The following guest blog post originally appeared on Maria Shriver’s website.
Finding Life’s Act II: How I Went From “Chief Xbox Officer” to “Civic Engineer”
We all remember being asked, “What do you want to be when you grow up?” For adults, it is a conversation starter with a child, but for the poor soul on the receiving end, the question eventually becomes tiring. It migrates from “…when you grow up” to “. . . when you graduate” to “. . . when you change jobs”. And eventually, you get asked “What do you want to do when you retire?” General (and President) Dwight Eisenhower once said that, “In preparing for battle, I have always found that plans are useless, but planning is indispensable.” To his point, while the “what do you want to be when you group up” question may be trite, it is important to do some planning from time to time.
For me, this discussion took on a unique form when I decided to leave Microsoft after 22 years. Over those years, I was fortunate to experience the excitement of living overseas, the accomplishment of contributing to the formation of the Microsoft Office business, and the challenge of leading the creation and development of the Xbox video game console.
I was only 49 years old so I definitely didn’t think of leaving Microsoft as “retirement”, but it certainly involved stepping back from the table and reflecting on my next steps. In Eisenhower fashion, I did some planning for my “Act II”.
The rock ‘n roll of my Microsoft years left me with an incredible set of experiences, skills and talents that I wanted to apply in a new context. The ultimate question that came from my planning and early post-Microsoft activity was simple: How could I take the lessons I’d learned from the challenges of building several successful businesses at Microsoft and apply them to broader civic and social issues? How could I have deep, lasting impact?
When I took on the leadership of the Xbox project, we made up the title Chief Xbox Officer or CXO – an unofficial title that became a byline for my leadership in the gaming industry. As I started my Act II grounded in social impact, I took on another self-created title – Civic Engineer. Civic Engineers are people that utilize skills, talents and tools from their personal and professional experiences to grapple with the serious problems that affect our communities.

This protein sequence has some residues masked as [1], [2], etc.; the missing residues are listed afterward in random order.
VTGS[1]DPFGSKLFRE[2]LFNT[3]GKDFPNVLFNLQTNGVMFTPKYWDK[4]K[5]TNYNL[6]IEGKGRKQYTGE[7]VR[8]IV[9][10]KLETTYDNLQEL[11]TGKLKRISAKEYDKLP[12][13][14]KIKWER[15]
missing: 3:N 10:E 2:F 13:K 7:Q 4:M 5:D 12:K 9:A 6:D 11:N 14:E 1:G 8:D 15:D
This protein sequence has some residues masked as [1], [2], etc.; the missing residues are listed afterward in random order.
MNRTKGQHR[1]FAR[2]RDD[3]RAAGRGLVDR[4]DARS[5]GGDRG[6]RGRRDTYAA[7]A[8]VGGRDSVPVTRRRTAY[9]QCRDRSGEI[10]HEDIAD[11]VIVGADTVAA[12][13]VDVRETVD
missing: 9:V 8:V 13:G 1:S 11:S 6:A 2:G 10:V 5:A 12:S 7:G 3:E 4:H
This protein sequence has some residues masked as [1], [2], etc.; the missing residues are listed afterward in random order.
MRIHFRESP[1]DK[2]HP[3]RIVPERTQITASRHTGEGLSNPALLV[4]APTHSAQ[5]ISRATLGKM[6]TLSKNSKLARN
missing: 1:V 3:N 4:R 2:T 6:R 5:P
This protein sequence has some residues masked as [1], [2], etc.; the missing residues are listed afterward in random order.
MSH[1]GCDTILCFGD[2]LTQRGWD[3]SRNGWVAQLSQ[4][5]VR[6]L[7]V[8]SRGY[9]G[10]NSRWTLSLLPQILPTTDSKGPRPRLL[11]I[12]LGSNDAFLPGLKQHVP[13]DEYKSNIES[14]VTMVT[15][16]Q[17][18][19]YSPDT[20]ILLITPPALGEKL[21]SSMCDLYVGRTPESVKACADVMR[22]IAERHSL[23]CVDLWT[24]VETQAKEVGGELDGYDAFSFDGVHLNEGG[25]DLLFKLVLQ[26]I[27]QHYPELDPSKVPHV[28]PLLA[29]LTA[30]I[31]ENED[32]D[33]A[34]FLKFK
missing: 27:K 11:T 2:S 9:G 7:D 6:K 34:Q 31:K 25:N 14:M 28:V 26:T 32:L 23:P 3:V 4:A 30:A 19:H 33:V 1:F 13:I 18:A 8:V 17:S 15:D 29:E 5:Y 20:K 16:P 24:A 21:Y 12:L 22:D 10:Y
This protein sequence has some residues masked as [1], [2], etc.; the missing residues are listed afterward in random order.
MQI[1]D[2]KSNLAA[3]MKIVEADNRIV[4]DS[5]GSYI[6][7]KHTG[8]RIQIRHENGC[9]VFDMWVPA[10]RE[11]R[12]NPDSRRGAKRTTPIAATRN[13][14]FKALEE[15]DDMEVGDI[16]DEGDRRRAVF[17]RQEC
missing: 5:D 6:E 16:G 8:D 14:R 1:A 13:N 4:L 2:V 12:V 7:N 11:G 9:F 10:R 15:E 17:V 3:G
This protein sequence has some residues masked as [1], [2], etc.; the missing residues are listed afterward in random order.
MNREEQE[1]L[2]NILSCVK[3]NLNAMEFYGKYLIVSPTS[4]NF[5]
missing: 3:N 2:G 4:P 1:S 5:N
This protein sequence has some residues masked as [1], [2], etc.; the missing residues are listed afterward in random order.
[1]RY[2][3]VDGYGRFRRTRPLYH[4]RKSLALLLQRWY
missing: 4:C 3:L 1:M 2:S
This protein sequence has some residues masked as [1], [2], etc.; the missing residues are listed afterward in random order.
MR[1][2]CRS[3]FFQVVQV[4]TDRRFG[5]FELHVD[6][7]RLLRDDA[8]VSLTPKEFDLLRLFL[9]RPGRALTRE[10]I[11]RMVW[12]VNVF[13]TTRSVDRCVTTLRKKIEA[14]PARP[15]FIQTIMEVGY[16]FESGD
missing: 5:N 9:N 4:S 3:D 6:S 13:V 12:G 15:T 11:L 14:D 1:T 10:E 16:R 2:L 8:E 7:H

The best part of being a Civic Engineer is that it is not an exclusive club. In fact, rather than requiring years of study, advanced diplomas or a “Chief of Something” title, civic engineering is the most democratic of clubs, requiring only that we live up to our duties as citizens and apply our common sense to challenging problems. And it is not necessary to wait until Act I is finished to get engaged. Although current circumstances will dictate the form of each person’s activism, all of us need to find a way to have impact in our communities. Civic engineers need only do three things:
- Find a civic passion – there are plenty of local, state and national issues so finding something that has deep meaning should not be the challenge. The difficult part is being selective so that the engagement can be deep enough to have real impact.
- Get educated – if this is going to be an important commitment, Civic Engineers owe it to themselves and the cause they serve to be knowledgeable about the subject. This might involve research, some meetings with engaged leaders or even just listening at some meetings. Step-by-step the expertise can be acquired to have an impact.
- Take action – depending on personal circumstances, the most leveraged form of involvement may be volunteering, it might be serving on a committee, it might be taking a leadership role or it might be providing funding. Whatever the form, taking the first steps in the civic engineering journey will be rewarding…and lead the engineer from crawling, to walking, to running toward social impact.
In my new book, Xbox Revisited: A Game Plan for Corporate and Civic Renewal, I make the argument that fixing America’s problems requires an army of Civic Engineers willing to get educated and get involved passionately in issues that matter to them and their communities. America is at a crossroads, one of those pivotal points in history that will determine the trajectory of our future. I remain convinced we can conquer the most complex of challenges if we mobilize effectively and work together.